Friends of the Earth (FOE) released the above entitled report, written by Dr. Rye Senten and Ian Illuminato, in June of this year. As with their earlier report on nanotechnology and farming (discussed here ), Nano & Biocidal Silver comes to three conclusions:

1 Nanotechnology and its products, in this case, nanosilver, will destroy the environment and cause the death of humanity

2 Nanotechnology is the result of a conspiracy between government and big business against consumers

3 The only solution is an immediate moratorium on nano-anything.

This report, as with its earlier one, does raise some legitimate concerns:

The disposal of biocidal silver products into waste water raises a number of concerns as the resulting sewage sludge may be used on agricultural soils, disposed as solid waste into landfills or be incinerated. Biocidal silver may also disrupt the functioning of key soil microbial communities.

But for every legitimate concern raised or useful suggestion, such as changing la belling requirements so that products containing nanosilver or other nanoproducts have them clearly listed on the packaging so that consumers are aware of what they’re buying and can either purchase the product or one that doesn’t contain any nano-products, there are suggestions that the use of nanosilver in medicine or consumer products is the result of digital photography:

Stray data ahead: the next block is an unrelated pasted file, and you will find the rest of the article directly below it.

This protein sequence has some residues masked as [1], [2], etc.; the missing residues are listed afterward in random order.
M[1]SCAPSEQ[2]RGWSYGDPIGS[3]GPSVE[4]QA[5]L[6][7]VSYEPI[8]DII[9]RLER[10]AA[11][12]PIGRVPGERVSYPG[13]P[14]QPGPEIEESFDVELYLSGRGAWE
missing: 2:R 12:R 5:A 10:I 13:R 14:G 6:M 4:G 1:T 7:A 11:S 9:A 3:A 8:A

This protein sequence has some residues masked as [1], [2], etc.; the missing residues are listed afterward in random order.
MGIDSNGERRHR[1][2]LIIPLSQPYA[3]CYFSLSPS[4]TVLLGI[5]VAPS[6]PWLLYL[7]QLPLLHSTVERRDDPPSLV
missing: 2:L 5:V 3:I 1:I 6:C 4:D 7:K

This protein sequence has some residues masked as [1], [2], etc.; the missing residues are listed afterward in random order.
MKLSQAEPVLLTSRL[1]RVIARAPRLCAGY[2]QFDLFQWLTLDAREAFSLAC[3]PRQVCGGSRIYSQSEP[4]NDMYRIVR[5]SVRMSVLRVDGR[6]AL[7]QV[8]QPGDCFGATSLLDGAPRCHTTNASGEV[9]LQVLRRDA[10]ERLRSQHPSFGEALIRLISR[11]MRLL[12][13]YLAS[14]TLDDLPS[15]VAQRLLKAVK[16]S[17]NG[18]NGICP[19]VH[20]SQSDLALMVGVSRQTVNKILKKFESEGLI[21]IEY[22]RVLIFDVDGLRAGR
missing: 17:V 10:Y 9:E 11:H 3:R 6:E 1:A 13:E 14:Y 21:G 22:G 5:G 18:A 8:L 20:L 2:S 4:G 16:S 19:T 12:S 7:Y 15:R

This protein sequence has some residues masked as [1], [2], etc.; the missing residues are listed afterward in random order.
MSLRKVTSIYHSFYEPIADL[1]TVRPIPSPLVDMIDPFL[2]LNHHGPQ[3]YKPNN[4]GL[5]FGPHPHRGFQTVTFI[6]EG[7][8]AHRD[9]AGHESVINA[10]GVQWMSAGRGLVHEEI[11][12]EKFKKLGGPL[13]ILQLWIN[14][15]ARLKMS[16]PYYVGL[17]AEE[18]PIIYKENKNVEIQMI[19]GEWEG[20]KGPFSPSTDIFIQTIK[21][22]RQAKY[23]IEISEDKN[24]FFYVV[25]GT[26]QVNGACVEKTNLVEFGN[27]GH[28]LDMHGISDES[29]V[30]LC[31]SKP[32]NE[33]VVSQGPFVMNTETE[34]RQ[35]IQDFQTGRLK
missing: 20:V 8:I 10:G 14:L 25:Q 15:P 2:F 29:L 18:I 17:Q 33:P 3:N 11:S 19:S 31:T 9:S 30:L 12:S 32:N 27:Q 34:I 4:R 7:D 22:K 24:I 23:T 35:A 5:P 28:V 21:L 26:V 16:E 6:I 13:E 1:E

From an economic point of view, with the demise of the photographic industry, silver producers were desperately needing to find new markets for silver. It appears this quest has been successful, industrial and electronic applications of silver, along with the ever increasing uses for silver biocides, have easily made up for this loss.

In other sections of the report the discussion of the use of nanosilver gives way to a condemnation of capitalism and industrial production, suggesting that corporations and governments are allied in a conspiracy against workers and consumers: